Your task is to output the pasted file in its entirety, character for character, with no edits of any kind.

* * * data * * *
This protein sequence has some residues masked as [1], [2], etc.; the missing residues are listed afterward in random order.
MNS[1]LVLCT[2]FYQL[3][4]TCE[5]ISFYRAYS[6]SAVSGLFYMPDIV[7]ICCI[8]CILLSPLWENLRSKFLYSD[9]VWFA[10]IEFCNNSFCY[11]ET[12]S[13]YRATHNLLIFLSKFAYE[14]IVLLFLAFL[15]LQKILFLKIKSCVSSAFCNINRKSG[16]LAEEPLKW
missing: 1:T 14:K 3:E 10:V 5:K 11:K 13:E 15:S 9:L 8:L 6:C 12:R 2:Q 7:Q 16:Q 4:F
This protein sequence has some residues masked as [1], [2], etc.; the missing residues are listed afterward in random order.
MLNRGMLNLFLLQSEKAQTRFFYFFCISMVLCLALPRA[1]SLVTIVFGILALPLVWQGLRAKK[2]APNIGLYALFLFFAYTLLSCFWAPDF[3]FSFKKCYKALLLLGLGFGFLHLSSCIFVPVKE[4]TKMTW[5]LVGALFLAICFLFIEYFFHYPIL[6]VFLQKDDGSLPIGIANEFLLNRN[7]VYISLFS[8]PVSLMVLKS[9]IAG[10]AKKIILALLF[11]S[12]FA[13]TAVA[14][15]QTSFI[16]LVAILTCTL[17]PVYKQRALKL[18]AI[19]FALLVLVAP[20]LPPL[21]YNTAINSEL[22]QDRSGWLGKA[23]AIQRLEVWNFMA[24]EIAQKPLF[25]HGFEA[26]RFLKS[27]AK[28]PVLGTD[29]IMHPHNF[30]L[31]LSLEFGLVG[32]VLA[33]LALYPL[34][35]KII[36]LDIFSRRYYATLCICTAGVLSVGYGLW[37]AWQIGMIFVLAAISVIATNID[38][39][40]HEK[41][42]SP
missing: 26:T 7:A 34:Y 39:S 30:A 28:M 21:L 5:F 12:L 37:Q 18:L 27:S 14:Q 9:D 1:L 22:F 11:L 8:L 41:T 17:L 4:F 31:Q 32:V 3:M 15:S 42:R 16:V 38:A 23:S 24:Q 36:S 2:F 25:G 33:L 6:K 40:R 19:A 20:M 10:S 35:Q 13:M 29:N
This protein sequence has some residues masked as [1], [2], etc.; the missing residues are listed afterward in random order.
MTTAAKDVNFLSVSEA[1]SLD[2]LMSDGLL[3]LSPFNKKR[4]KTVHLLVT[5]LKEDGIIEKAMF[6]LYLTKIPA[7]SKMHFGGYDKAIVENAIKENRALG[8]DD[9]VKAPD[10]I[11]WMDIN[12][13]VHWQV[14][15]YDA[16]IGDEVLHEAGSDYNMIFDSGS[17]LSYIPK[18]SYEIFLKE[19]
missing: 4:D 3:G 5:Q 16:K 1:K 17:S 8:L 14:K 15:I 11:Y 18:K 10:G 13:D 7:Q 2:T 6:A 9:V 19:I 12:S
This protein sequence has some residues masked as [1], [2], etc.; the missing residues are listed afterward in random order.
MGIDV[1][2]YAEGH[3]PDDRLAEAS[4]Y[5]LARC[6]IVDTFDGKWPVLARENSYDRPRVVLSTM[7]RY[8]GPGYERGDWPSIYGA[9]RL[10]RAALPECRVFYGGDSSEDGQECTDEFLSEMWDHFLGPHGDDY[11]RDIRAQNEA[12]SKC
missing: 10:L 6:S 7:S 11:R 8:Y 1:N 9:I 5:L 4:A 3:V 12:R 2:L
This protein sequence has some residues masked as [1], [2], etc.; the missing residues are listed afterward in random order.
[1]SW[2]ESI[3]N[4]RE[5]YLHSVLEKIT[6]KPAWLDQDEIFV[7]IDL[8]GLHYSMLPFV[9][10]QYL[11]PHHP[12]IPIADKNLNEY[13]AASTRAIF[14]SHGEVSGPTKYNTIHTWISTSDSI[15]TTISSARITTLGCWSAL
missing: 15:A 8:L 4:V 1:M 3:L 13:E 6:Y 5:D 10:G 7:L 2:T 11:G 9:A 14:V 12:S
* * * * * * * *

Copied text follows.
This protein sequence has some residues masked as [1], [2], etc.; the missing residues are listed afterward in random order.
MNS[1]LVLCT[2]FYQL[3][4]TCE[5]ISFYRAYS[6]SAVSGLFYMPDIV[7]ICCI[8]CILLSPLWENLRSKFLYSD[9]VWFA[10]IEFCNNSFCY[11]ET[12]S[13]YRATHNLLIFLSKFAYE[14]IVLLFLAFL[15]LQKILFLKIKSCVSSAFCNINRKSG[16]LAEEPLKW
missing: 1:T 14:K 3:E 10:V 5:K 11:K 13:E 15:S 9:L 8:L 6:C 12:R 2:Q 7:Q 16:Q 4:F
This protein sequence has some residues masked as [1], [2], etc.; the missing residues are listed afterward in random order.
MLNRGMLNLFLLQSEKAQTRFFYFFCISMVLCLALPRA[1]SLVTIVFGILALPLVWQGLRAKK[2]APNIGLYALFLFFAYTLLSCFWAPDF[3]FSFKKCYKALLLLGLGFGFLHLSSCIFVPVKE[4]TKMTW[5]LVGALFLAICFLFIEYFFHYPIL[6]VFLQKDDGSLPIGIANEFLLNRN[7]VYISLFS[8]PVSLMVLKS[9]IAG[10]AKKIILALLF[11]S[12]FA[13]TAVA[14][15]QTSFI[16]LVAILTCTL[17]PVYKQRALKL[18]AI[19]FALLVLVAP[20]LPPL[21]YNTAINSEL[22]QDRSGWLGKA[23]AIQRLEVWNFMA[24]EIAQKPLF[25]HGFEA[26]RFLKS[27]AK[28]PVLGTD[29]IMHPHNF[30]L[31]LSLEFGLVG[32]VLA[33]LALYPL[34][35]KII[36]LDIFSRRYYATLCICTAGVLSVGYGLW[37]AWQIGMIFVLAAISVIATNID[38][39][40]HEK[41][42]SP
missing: 26:T 7:A 34:Y 39:S 30:A 28:M 21:L 5:F 12:L 37:Q 18:L 27:S 14:Q 9:D 1:L 22:F 11:L 8:L 41:T 17:L 4:F 31:Q 32:V 3:M 15:S 42:R 16:V 38:A 23:S 24:Q 36:S 2:F 25:G 33:L 6:K 40:R 19:A 20:M 10:S 35:Q 13:M 29:N
This protein sequence has some residues masked as [1], [2], etc.; the missing residues are listed afterward in random order.
MTTAAKDVNFLSVSEA[1]SLD[2]LMSDGLL[3]LSPFNKKR[4]KTVHLLVT[5]LKEDGIIEKAMF[6]LYLTKIPA[7]SKMHFGGYDKAIVENAIKENRALG[8]DD[9]VKAPD[10]I[11]WMDIN[12][13]VHWQV[14][15]YDA[16]IGDEVLHEAGSDYNMIFDSGS[17]LSYIPK[18]SYEIFLKE[19]
missing: 4:D 3:G 5:Q 16:K 1:K 17:S 8:L 14:K 15:I 11:Y 18:K 10:G 13:D 7:Q 2:T 6:A 9:V 19:I 12:S
This protein sequence has some residues masked as [1], [2], etc.; the missing residues are listed afterward in random order.
MGIDV[1][2]YAEGH[3]PDDRLAEAS[4]Y[5]LARC[6]IVDTFDGKWPVLARENSYDRPRVVLSTM[7]RY[8]GPGYERGDWPSIYGA[9]RL[10]RAALPECRVFYGGDSSEDGQECTDEFLSEMWDHFLGPHGDDY[11]RDIRAQNEA[12]SKC
missing: 10:L 6:S 7:S 11:R 8:Y 1:N 9:I 5:L 4:A 3:V 12:R 2:L
This protein sequence has some residues masked as [1], [2], etc.; the missing residues are listed afterward in random order.
[1]SW[2]ESI[3]N[4]RE[5]YLHSVLEKIT[6]KPAWLDQDEIFV[7]IDL[8]GLHYSMLPFV[9][10]QYL[11]PHHP[12]IPIADKNLNEY[13]AASTRAIF[14]SHGEVSGPTKYNTIHTWISTSDSI[15]TTISSARITTLGCWSAL
missing: 15:A 8:L 4:V 1:M 3:L 13:E 6:Y 5:D 10:G 7:L 2:T 11:G 9:A 14:V 12:S